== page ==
English Literature -A Level
English Literature (spec B)
Course Leader: Mr James Harper
What’s it all about?
You will be well suited to a Literature A-Level if you enjoy reading, arguing your opinion, writing critically and have a keen eye for detail and analysis. It is a rigorous and demanding course and you will need to be a confident independent learner.
The course is themed around the genres of Tragedy and Political and Social Protest writing. We explore the development of Tragedy from its roots in ancient Greece through to the modern day. You will explore how narratives work and explore a range of different forms: poetry, prose and drama; analyse texts as products of their time and consider the function literature has played in shaping our culture. You will also explore how different texts have been used as a tool for political and social protest.
Lessons are focused around the teaching of the set texts, but will branch off in many different directions. For example, the teaching of William Blake may lead to in-depth research and debate surrounding child exploitation or the rise of the Industrial Revolution. Students should be prepared to have lively discussions in class, and for good reason. The examinations are established around debate and perspective; at A-Level English Literature is always about scrutinising a position or way of thinking.
Finally, an appetite for wider reading is absolutely essential. Not only will students be completing two pieces of independent non-examined assessment but they will also be required to read around their set texts. This might mean reading critical material or theory – quite a different mode of reading to that which they are used to. An open-mind and enquiring spirit is key!
What are the entry requirements?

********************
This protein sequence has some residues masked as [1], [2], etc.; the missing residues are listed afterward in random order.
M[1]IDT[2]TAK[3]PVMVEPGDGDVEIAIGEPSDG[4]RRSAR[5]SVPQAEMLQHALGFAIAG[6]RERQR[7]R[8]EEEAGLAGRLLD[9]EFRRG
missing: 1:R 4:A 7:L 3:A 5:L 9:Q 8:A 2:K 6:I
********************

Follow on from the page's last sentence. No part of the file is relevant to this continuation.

5 GCSEs at Grade 9-4 including English and Maths. It is desirable to have a Grade 5 or higher in English Literature.
What will I learn on this course?
You will learn a diverse range of skills. You will become a confident critical writer, be able to analyse texts insightfully; you will learn about history, you will learn about language, you will learn about people, their motivations and their passions.
You will study:
- A collection of political and social protest writing
- Songs of Innocence and Experience by William Blake
- The Handmaid’s Tale by Margaret Atwood
- The Kite Runner by Khaled Hosseini
- Othello by William Shakespeare
- A modern play: Death of a Salesman by Arthur Miller
- A collection of poetry by John Keats
- A Critical anthology of theoretical writing
How will I be assessed?
The course is assessed by two formal examinations (80% of marks) and one written non-examined unit of personal study (20% of marks).
Your future progression:
English Literature can facilitate a wide range of future academic or work-based pathways. Russell Group universities consider it to be one of their ‘facilitating’ subjects, looked at very favourably by the country’s elite academic institutions. Many of our students go on to study a Literature or English based degree. It is a qualifying subject for Law and is a popular choice alongside History, Psychology, Sociology and Modern Foreign languages. Other related degrees include Politics, Philosophy and Media.
Who can I contact for further information?